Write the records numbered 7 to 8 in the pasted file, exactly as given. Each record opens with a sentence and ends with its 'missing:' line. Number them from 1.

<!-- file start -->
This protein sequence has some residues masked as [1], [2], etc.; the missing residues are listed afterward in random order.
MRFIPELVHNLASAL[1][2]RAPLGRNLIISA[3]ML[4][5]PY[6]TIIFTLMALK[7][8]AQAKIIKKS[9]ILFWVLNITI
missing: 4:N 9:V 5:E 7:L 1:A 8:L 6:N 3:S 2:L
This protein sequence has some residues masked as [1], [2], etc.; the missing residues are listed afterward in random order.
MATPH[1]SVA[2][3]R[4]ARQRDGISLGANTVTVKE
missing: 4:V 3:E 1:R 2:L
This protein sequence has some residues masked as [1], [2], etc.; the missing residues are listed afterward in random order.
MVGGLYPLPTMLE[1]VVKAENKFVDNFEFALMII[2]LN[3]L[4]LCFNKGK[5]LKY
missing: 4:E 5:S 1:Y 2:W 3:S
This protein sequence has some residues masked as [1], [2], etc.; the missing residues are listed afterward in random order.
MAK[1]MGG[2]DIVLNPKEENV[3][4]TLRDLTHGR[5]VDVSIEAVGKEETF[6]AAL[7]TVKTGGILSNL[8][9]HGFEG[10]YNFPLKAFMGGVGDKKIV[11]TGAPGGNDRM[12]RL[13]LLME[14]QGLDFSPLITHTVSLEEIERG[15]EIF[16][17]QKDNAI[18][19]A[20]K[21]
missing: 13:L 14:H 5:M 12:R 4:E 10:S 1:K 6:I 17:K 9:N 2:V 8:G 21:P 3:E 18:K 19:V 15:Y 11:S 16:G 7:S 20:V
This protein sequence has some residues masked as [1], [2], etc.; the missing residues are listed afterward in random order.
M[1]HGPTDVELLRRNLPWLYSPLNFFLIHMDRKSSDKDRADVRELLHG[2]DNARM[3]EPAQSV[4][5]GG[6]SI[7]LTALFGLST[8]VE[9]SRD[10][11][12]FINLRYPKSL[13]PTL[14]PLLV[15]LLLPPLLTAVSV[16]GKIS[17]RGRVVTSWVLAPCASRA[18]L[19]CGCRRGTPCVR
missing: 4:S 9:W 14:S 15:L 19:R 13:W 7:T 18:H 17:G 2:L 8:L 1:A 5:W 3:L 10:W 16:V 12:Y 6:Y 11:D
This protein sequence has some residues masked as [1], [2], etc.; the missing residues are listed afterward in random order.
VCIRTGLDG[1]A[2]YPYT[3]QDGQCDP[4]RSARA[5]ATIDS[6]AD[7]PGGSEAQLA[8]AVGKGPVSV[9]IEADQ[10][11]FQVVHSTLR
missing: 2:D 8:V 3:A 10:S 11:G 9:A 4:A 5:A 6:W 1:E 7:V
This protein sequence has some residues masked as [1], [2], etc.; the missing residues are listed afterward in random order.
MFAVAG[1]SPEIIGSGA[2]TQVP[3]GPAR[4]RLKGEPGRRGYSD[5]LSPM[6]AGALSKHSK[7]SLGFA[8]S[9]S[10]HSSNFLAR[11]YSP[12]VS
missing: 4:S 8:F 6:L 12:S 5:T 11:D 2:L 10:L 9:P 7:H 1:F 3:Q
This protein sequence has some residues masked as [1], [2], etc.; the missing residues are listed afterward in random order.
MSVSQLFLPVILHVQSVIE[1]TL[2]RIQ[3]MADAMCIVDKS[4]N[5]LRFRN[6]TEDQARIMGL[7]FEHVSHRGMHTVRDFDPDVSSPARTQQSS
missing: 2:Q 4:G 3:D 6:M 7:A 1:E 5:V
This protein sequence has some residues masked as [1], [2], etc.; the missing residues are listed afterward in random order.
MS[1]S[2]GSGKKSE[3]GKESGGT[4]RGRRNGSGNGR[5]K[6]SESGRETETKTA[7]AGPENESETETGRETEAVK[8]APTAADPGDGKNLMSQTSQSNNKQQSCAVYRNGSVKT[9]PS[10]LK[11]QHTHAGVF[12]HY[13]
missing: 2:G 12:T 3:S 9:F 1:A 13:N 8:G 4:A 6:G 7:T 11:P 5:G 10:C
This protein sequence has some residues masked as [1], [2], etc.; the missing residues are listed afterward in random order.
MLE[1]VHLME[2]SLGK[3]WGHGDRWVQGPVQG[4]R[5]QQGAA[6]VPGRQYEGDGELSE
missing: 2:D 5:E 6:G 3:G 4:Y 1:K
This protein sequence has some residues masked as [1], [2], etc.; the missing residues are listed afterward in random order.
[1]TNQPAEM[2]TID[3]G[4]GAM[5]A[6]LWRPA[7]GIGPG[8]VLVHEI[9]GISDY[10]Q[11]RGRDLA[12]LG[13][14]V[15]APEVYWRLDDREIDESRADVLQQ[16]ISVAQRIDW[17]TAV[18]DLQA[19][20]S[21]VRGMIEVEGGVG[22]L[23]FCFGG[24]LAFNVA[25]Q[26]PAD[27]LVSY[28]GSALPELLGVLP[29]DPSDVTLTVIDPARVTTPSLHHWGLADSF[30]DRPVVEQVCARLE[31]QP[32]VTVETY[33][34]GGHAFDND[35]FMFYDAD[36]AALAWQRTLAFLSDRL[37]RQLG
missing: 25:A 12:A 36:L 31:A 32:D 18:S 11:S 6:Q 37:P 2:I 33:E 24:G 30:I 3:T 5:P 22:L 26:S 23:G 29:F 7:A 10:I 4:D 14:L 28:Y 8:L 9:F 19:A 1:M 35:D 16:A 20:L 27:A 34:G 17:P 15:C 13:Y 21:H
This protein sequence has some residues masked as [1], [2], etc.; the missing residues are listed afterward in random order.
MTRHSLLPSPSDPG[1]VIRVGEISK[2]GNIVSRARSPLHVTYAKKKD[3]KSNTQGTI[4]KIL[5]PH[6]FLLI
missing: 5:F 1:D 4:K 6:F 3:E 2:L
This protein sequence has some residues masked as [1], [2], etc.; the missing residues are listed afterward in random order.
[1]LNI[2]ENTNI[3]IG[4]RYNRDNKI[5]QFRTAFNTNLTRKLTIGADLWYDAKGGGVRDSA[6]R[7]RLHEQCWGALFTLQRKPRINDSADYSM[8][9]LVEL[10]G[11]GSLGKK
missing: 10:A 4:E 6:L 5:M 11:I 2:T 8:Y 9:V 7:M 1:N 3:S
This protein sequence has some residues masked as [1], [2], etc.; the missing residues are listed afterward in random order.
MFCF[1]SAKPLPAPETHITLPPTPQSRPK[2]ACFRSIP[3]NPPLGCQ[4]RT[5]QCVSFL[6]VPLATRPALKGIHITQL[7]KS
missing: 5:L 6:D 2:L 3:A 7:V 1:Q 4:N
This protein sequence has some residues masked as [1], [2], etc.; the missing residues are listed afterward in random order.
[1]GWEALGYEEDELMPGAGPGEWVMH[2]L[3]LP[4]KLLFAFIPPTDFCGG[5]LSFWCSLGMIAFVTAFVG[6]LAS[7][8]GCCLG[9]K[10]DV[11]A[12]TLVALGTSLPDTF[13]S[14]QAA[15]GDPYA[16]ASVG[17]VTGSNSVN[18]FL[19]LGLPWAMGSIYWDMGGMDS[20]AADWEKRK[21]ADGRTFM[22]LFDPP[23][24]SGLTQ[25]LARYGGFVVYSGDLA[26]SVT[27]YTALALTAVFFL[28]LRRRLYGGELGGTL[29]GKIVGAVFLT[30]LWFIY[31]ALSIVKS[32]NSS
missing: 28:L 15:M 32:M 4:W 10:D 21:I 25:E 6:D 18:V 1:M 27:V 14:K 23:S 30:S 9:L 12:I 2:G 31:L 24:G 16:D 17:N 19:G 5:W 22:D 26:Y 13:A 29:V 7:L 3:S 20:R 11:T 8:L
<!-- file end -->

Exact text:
This protein sequence has some residues masked as [1], [2], etc.; the missing residues are listed afterward in random order.
MFAVAG[1]SPEIIGSGA[2]TQVP[3]GPAR[4]RLKGEPGRRGYSD[5]LSPM[6]AGALSKHSK[7]SLGFA[8]S[9]S[10]HSSNFLAR[11]YSP[12]VS
missing: 4:S 8:F 6:L 12:S 5:T 11:D 2:L 10:L 9:P 7:H 1:F 3:Q
This protein sequence has some residues masked as [1], [2], etc.; the missing residues are listed afterward in random order.
MSVSQLFLPVILHVQSVIE[1]TL[2]RIQ[3]MADAMCIVDKS[4]N[5]LRFRN[6]TEDQARIMGL[7]FEHVSHRGMHTVRDFDPDVSSPARTQQSS
missing: 2:Q 4:G 3:D 6:M 7:A 1:E 5:V